At the same time, messages which lack realism on the severity of climate change are not found to resonate either. These messages often fail to generate interest or understanding in the importance of the issue, and often fail to inspire audiences to believe and/or take action on the issue.

Instead, the right communication tactic requires a perfect “cocktail” of emotion.  Behavioral scientists believe that these messages cannot be over-simplified into “fear” or “hope” appeals. Instead, each message should be thoughtfully tailored to the desired audience. And through this, Yale University offers a couple of important points to keep in mind through message development:

  • Connect with audience
  • Provide information at beginning
  • Address the concept of “urgency”
  • Be persuasive
  • Use credible messengers
  • Use opportunities well
  • Connect with viewer’s values and beliefs
  • Create a sense of “uniting and conquering.”

 

https://www.theguardian.com/commentisfree/2018/jan/04/climate-fear-or-hope-change-debate

https://www.yaleclimateconnections.org/2012/01/helping-the-cause-or-making-enemies/

https://www.nature.com/articles/s41558-017-0021-9?WT.feed_name=subjects_scientific-community-and-society

 

 

 

Which celebrities are using doulas?

Doulas are having a moment. While they’ve been around for centuries, their use decreased with advent of modern medicine and hospital birthing. Recently, though, as the benefits of peer-support and non-medical birthing professionals become more well known, doulas are again becoming popular in the delivery room. There are many types of doulas, and this week’s posts will explore the different types and what they do. First, though, let’s take a look at some familiar faces that you might not have known used a doula!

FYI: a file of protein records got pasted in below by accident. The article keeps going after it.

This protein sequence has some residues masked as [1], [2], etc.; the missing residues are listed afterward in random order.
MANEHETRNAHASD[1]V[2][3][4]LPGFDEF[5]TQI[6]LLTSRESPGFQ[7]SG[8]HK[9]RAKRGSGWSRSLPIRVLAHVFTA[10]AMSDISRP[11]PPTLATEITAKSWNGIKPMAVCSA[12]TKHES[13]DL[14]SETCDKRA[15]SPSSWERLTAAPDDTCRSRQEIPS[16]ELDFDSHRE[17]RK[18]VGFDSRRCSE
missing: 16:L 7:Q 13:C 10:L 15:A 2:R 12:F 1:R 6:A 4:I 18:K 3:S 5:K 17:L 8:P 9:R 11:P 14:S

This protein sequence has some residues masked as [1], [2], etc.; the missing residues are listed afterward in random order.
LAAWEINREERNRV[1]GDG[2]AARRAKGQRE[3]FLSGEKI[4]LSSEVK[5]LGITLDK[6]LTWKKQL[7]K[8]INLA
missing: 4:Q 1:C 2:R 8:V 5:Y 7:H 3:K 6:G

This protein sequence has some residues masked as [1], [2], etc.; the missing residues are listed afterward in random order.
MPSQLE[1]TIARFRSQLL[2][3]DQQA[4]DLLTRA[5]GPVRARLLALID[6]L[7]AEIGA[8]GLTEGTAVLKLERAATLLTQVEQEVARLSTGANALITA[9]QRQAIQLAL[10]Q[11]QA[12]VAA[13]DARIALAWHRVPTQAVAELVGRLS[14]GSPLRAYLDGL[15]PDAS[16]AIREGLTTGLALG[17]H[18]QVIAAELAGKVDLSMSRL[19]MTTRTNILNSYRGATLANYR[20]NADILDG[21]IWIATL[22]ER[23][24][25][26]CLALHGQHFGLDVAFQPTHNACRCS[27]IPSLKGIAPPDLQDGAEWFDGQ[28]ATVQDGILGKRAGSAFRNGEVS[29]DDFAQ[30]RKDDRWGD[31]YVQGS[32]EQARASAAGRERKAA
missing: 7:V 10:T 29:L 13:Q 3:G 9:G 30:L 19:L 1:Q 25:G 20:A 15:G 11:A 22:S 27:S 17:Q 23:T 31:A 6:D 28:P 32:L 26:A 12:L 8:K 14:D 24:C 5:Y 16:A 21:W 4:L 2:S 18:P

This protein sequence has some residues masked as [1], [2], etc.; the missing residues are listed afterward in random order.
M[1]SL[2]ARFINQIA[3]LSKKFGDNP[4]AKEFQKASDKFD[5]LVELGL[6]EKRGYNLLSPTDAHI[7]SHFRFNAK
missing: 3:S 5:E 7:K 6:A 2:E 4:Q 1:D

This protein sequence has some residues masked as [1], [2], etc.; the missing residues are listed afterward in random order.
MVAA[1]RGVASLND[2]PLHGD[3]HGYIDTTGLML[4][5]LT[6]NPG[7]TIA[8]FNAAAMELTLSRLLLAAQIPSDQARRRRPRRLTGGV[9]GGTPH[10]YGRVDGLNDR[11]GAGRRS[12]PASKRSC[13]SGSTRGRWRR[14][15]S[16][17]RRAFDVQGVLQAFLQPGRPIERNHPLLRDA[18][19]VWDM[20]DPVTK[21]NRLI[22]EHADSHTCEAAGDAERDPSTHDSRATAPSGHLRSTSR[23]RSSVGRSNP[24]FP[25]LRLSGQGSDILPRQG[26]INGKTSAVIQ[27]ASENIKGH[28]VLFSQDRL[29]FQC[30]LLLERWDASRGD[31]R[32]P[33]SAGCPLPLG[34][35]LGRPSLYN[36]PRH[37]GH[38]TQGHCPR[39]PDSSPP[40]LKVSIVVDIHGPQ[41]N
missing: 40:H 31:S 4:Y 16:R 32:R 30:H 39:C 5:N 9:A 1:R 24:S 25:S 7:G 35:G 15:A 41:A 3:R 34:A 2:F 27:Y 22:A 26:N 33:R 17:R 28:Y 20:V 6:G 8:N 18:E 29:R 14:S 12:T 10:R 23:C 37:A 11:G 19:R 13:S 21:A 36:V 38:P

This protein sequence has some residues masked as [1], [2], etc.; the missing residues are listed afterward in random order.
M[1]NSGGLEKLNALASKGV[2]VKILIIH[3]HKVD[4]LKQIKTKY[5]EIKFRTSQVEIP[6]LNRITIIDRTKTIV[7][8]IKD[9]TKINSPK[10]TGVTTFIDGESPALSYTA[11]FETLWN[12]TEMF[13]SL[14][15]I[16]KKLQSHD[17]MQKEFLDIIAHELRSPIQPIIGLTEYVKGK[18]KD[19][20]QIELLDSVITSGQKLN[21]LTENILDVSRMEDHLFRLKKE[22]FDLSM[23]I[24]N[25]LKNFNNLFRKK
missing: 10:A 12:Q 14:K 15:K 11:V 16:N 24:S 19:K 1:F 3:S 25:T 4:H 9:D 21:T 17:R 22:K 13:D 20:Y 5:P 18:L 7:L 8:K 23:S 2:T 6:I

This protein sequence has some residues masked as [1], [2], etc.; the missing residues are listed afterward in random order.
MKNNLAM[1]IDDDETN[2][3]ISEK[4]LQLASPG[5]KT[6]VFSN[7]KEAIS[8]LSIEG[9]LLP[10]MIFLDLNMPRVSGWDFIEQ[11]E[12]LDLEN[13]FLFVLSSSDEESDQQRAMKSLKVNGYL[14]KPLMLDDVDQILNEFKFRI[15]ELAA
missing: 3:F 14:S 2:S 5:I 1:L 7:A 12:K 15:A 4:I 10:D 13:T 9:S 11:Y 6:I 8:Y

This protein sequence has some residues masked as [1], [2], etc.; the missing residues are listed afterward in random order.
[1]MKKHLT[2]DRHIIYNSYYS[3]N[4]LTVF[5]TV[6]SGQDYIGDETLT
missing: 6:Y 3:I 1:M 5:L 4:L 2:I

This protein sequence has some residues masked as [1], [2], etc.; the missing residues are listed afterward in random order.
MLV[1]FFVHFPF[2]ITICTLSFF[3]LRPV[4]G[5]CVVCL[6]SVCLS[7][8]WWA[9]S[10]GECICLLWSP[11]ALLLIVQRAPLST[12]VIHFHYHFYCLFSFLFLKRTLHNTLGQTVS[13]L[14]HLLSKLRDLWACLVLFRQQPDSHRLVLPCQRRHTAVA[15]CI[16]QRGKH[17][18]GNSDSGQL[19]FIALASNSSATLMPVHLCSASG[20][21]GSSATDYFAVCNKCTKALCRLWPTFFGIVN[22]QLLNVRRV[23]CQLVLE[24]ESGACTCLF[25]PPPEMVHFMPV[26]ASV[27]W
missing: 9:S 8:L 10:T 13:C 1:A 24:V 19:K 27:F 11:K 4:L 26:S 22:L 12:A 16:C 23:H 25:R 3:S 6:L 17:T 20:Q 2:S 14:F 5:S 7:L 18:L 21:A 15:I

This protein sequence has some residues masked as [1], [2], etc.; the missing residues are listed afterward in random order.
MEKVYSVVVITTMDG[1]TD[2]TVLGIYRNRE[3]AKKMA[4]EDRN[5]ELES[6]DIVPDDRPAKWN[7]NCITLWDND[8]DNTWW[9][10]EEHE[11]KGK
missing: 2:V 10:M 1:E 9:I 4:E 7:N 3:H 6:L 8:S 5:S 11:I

Jessica Biel.

Kristen Bell.

Mayim Bialik

Kelly Ripa.

Kimberly Van Der Beek.

January Jones.

Erykah Badu.

Nicole Kidman.

Idina Menzel.

Tia and Tamera Mowry.

Alanis Morissette.

Alyson Hannigan.

Heidi Klum.

Mila Kunis.

Meghan Markle?

The Duchess of Sussex is set to give birth any day now and rumors have been swirling that she has hired a doula to assist her with the birth.

Do you know of any other celebrities who have used doulas? Have you used one yourself?

Check in tomorrow for information on what, exactly, a doula does.

https://www.parents.com/pregnancy/giving-birth/doula/what-is-a-doula/https://thestir.cafemom.com/celebrity_moms/215020/celebrities-who-had-doulas/254688/heidi_klum/22https://www.sheknows.com/entertainment/slideshow/9962/celebrities-who-hired-a-doula/10/https://www.vanityfair.com/style/2019/02/meghan-markle-doula-rumors

Sweet Savings: The Impact of Added Sugar Labels

In 2016, The FDA announced that manufacturers were going to be required to share the amount of added sugar on nutrition labels. A new report from Tufts University indicates that the health related savings of this new regulation will be significant. Researchers used mathematical modeling to predict how much the labels would reduce sugar intake—and consequently, how much of a decrease in diabetes and heart disease the U.S would see.

Over the next 20 years, they predict that it will prevent more than 350,000 cases of heart disease and more than 600,000 cases of type-2 diabetes. The health impact is significant, but the economic impact is staggering. Following the implementation of these new nutrition labels, we can expect to see more than THIRTY ONE BILLION dollars in healthcare savings.

Further, this estimate is conservative. If, like when the FDA ruled that trans fats had to be better labeled, companies respond to the rule by reducing the added sugar content of their products, the impact will be even greater.

Sometimes, small changes can make a big impact. Health communication for the win!

What do you think about the change in nutrition labels? Should the government be doing more to limit the sugar intake of Americans? Leave us a comment!

https://nypost.com/2019/04/15/proposed-sugar-label-could-save-31b-in-health-care-costs-study/

“Goop” Brand and Fake Health Products